After a diversity, equity, and inclusion officer sent a woke hit list email describing whites, Christians, men, and English-speakers as 'privileged', Johns Hopkins' medical faculty dean apologized to workers.
The monthly diversity digest' letter was prepared by Chief Diversity Officer Sherita Hill Golden and tweeted by End Wokeness. It prompted internet outcry and forced the school to apologize. Despite calls for her dismissal, Dr. Golden was retained. Her language was 'repudiated' by the medical faculty dean and president.
Theodore L. DeWeese, the Dead of the Medical Faculty, and Kevin W. Sowers, the President of Johns Hopkins Health System, explained: 'Every month, the Johns Hopkins Medicine Office of Diversity, Inclusion and Health Equity distributes a newsletter from JHM's chief diversity officer, Dr. Sherita Golden. 'Regrettably, the January edition of this newsletter, which was distributed to all Johns Hopkins Medicine employees yesterday, included a definition of privilege that runs counter to the values of our institution, and our mission and commitment to serve everyone equally. Dr Golden heard the feedback from our community, sincerely apologized, and retracted the definition. We fully support and appreciate her decision to do so, and as leaders of Johns Hopkins Medicine, we too repudiate this language.'
Critics argue that such categorizations oversimplify complex issues and risk alienating or stereotyping individuals based on their demographic characteristics. The letter has intensified discussions about the language used in diversity and inclusion initiatives, with some expressing concerns about the potential divisive impact such classifications might have on fostering an inclusive environment.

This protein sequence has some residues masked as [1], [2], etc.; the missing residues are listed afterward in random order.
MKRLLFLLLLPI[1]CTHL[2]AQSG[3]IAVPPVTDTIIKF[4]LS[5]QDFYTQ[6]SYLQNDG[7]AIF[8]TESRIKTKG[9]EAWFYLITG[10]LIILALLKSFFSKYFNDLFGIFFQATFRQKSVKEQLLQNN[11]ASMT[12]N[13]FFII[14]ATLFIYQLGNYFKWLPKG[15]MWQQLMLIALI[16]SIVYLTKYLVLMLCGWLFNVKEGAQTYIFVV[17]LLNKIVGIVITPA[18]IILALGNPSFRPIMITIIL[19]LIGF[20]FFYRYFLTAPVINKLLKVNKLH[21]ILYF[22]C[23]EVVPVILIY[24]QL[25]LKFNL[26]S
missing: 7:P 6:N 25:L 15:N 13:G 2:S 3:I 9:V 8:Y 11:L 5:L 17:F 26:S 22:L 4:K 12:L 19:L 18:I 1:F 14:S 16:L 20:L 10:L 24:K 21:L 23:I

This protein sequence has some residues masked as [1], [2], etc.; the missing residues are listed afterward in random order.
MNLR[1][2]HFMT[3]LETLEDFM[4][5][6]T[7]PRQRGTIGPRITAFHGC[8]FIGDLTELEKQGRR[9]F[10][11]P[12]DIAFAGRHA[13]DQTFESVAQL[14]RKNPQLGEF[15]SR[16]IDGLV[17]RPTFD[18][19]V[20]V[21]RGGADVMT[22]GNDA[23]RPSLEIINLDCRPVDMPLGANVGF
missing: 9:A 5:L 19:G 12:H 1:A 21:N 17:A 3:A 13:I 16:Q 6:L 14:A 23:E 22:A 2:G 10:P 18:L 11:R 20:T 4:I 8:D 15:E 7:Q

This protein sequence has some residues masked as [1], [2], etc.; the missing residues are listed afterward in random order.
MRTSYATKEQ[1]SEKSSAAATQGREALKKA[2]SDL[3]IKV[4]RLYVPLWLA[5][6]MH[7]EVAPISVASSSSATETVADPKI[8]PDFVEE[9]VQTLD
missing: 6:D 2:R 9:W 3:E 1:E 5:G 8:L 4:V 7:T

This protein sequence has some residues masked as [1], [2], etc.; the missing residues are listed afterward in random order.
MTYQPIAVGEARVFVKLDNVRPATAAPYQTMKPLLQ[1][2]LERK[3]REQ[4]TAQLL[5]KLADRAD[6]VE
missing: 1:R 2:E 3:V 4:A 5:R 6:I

In the email, Dr. Golden explains that 'privilege' is the 'diversity word of the month'. To explain who the phrase applies to, she offered a list. It reads: 'Privilege is characteristically invisible to people who have it. 'White people, able-bodied people, heterosexuals, cisgender people, males Christians, middle or owning class people, middle-aged people and English-speaking people,' all fit the bill, according to Golden. 'People in dominant groups often believe they have earned the privileges they enjoy or that everyone could have access to these privileges if only they worked to earn them.'
In an era where conversations around privilege and diversity are crucial, this incident raises questions about the strategies employed in communicating these concepts. It underscores the importance of nuanced and careful language to avoid unintentionally alienating or stigmatizing any group within the community.
Her email continued... 'In fact, privileges are unearned and are granted to people in the dominant groups whether they want those privileges or not, and regardless of their stated intent.' Among those to condemn the remarks was Elon Musk, who tweeted: 'This must end!' Donald Trump Jr. said: 'The rot and racism in higher education goes so much further Harvard, MIT, and Penn (my alma mater) it has taken over virtually every institution and needs to end now.' After the post went viral on Twitter, Golden issued an apology to staff.
As reactions continue to pour in, Dr. Sherita Hill Golden and the institution face the challenge of addressing the concerns raised by those who feel targeted or marginalized by the content of the letter. The incident prompts reflection on the evolving dynamics of diversity discussions and the imperative for inclusive language that respects the diverse perspectives within any community.
In her apology, she said, 'The newsletter included a definition of the word privilege which, upon reflection, I deeply regret. The intent of the newsletter is to inform and support an inclusive community at Hopkins, but the language of this definition clearly did not meet that goal. 'In fact, because it was overly simplistic and poorly worded, it had the opposite effect.' 'I retract and disavow the definition I shared and I am sorry.'